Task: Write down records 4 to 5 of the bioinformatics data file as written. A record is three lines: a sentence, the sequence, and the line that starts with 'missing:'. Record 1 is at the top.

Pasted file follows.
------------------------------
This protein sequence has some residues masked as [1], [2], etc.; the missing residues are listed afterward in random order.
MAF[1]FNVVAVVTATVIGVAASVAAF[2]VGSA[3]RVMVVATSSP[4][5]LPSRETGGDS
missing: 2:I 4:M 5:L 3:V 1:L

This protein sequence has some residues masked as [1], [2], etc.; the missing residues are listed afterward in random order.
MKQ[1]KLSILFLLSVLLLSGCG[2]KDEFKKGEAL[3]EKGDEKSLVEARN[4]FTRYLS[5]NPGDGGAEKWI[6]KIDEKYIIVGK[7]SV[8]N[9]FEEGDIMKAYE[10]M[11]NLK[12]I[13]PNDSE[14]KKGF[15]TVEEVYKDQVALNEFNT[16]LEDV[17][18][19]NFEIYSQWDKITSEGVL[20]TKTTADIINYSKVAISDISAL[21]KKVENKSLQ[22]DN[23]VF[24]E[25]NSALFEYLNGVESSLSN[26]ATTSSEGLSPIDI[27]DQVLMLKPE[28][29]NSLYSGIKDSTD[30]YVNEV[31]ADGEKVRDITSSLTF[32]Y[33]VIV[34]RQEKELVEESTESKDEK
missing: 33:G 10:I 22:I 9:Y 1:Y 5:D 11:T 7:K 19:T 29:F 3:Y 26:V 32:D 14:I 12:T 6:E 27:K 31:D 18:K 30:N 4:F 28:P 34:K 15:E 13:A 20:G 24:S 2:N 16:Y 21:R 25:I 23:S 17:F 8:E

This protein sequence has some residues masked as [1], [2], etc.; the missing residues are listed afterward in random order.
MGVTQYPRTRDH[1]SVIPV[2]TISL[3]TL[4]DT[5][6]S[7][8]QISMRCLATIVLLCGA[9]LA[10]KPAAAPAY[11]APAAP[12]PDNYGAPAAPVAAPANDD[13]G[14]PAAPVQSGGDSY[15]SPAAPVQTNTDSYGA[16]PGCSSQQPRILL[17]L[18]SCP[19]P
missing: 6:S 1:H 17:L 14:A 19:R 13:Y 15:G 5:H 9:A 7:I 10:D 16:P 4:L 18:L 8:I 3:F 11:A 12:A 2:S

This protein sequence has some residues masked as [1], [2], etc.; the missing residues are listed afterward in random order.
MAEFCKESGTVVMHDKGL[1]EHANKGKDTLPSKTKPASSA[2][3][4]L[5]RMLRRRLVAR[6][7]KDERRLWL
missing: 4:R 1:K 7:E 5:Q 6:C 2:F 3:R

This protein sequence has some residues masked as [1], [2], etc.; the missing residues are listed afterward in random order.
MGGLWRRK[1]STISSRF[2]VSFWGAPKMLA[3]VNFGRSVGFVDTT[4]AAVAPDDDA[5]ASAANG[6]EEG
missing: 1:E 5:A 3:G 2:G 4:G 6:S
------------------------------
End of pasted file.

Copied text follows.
This protein sequence has some residues masked as [1], [2], etc.; the missing residues are listed afterward in random order.
MAEFCKESGTVVMHDKGL[1]EHANKGKDTLPSKTKPASSA[2][3][4]L[5]RMLRRRLVAR[6][7]KDERRLWL
missing: 4:R 1:K 7:E 5:Q 6:C 2:F 3:R

This protein sequence has some residues masked as [1], [2], etc.; the missing residues are listed afterward in random order.
MGGLWRRK[1]STISSRF[2]VSFWGAPKMLA[3]VNFGRSVGFVDTT[4]AAVAPDDDA[5]ASAANG[6]EEG
missing: 1:E 5:A 3:G 2:G 4:G 6:S